To the best of our knowledge, the current study is, by far, the largest series of LSF diagnosed in FNA samples and illustrates the features that can help to ensure correct diagnosis. Consistent with published studies regarding LSF, the current series revealed that the most common type of lymphoma with signet ring cell morphology was lymphoma of follicular center cell origin, with various grade. It is noted that other types of non-Hodgkin lymphoma may also demonstrate similar signet ring cell features, such as small lymphocytic lymphoma, Burkitt lymphoma, immunoblastic lymphoma, diffuse large B-cell lymphoma, B-cell lymphoma with plasmacytic differentiation, Waldenstrom macroglobulinemia, multiple myeloma,[25, 26] and even T-cell lymphoma.[8-11]
The nature of the vacuoles in the signet ring cells has varied in different cases reported in the literature. Some investigators have stated that the vacuoles are an accumulation of monoclonal Ig that had been described as eosinophilic Russell body-like inclusions or hyaline globules in histologic sections, whereas others have described vacuoles as clear or empty.[1, 2, 6, 11, 13, 14, 16] Rarely, within the same lymphoma case, some signet ring cells contain hyaline inclusions and others contain clear vacuoles.[5, 7, 27]Using immunoperoxidase staining, Ramnani et al found that signet ring cells with hyaline globules displayed a greater intensity of staining with IgM and lambda light chain compared with nonvacuolated lymphoid cells. Harris et al, using IgG, IgA, IgM, and kappa and lambda light chain staining, did not observe convincing staining within the clear vacuoles. Accordingly, ultrastructural findings showed the cytoplasmic vacuole to be composed of either homogeneous, electron-dense material within dilated rough endoplasmic reticulum likely to be Ig or membrane-bound, electron-lucent spaces containing microvesicular bodies.[1, 2, 6, 7, 13, 26] In the current study, all 7 cases demonstrated clear empty vacuoles and no case was found to contain inclusions or globules.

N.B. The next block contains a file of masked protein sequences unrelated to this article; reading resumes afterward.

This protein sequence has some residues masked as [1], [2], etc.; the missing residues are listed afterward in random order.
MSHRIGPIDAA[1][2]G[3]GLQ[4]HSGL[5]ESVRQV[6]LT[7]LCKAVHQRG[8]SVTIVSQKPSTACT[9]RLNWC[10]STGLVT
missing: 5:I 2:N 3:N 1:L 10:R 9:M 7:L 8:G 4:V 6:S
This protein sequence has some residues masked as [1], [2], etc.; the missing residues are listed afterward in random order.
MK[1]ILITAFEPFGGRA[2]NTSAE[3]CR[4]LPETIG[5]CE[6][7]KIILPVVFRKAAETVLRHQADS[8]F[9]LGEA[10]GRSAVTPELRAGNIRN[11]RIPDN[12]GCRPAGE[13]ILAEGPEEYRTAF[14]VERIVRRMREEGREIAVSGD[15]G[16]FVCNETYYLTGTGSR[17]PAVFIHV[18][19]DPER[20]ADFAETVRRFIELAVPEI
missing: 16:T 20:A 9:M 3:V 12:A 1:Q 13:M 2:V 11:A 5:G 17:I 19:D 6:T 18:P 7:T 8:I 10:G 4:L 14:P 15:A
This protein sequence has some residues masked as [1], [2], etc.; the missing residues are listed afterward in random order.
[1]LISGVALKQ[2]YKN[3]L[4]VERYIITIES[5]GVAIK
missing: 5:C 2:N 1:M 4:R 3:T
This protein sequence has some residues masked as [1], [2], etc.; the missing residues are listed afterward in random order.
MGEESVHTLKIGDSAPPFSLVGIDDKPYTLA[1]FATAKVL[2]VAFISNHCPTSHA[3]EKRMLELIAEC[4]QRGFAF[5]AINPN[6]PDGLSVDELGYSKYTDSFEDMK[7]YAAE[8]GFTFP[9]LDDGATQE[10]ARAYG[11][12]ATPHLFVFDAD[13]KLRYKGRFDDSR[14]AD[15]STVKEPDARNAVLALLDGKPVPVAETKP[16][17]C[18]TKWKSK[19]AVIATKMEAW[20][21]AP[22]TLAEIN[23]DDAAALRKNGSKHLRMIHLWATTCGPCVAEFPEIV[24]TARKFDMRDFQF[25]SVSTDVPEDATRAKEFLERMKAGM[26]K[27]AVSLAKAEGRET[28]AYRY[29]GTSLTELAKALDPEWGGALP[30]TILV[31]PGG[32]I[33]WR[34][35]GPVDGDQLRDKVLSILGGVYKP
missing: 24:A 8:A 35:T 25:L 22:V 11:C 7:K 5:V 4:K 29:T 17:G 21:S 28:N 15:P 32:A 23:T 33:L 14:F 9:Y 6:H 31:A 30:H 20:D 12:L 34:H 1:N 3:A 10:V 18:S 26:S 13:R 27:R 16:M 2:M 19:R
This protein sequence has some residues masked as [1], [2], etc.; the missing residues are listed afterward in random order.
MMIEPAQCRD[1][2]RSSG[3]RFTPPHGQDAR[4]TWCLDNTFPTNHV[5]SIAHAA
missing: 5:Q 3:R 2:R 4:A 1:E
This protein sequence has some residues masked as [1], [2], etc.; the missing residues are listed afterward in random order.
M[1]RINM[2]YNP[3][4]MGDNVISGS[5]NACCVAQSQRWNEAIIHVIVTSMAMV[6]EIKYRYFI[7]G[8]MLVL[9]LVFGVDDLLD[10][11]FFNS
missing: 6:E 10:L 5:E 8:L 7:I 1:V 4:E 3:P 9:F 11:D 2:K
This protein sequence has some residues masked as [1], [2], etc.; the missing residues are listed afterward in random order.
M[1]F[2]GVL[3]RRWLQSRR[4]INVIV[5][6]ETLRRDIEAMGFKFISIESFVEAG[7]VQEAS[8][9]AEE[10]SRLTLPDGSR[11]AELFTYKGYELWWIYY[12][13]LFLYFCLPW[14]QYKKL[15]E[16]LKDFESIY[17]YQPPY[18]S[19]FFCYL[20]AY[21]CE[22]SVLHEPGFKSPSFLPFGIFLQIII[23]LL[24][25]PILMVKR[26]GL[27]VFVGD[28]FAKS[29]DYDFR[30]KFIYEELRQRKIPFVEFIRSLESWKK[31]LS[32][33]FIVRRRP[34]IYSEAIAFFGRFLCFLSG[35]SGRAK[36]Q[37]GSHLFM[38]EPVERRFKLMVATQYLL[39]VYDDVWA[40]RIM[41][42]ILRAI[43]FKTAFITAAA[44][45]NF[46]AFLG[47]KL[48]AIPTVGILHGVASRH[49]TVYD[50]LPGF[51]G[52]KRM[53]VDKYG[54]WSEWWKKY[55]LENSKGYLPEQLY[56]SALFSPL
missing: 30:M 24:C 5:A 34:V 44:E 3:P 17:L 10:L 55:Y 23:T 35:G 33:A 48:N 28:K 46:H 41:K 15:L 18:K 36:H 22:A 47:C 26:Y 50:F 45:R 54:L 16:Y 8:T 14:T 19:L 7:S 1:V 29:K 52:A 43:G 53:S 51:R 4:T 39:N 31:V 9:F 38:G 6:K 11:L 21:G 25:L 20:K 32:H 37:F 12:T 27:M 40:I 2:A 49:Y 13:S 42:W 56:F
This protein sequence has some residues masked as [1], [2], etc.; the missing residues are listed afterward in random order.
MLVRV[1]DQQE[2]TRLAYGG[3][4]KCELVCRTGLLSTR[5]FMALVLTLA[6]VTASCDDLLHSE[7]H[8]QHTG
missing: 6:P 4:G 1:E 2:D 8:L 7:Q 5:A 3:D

The occurrence of LSF does not appear to be associated with any particular anatomic sites; both lymph node and extranodal sites have been described, although the nodal disease is more common. Reported extranodal sites include the skin, thyroid gland, salivary gland, mandible, tonsil, stomach, orbit, central nervous system, bone marrow,[34, 35] and urinary bladder.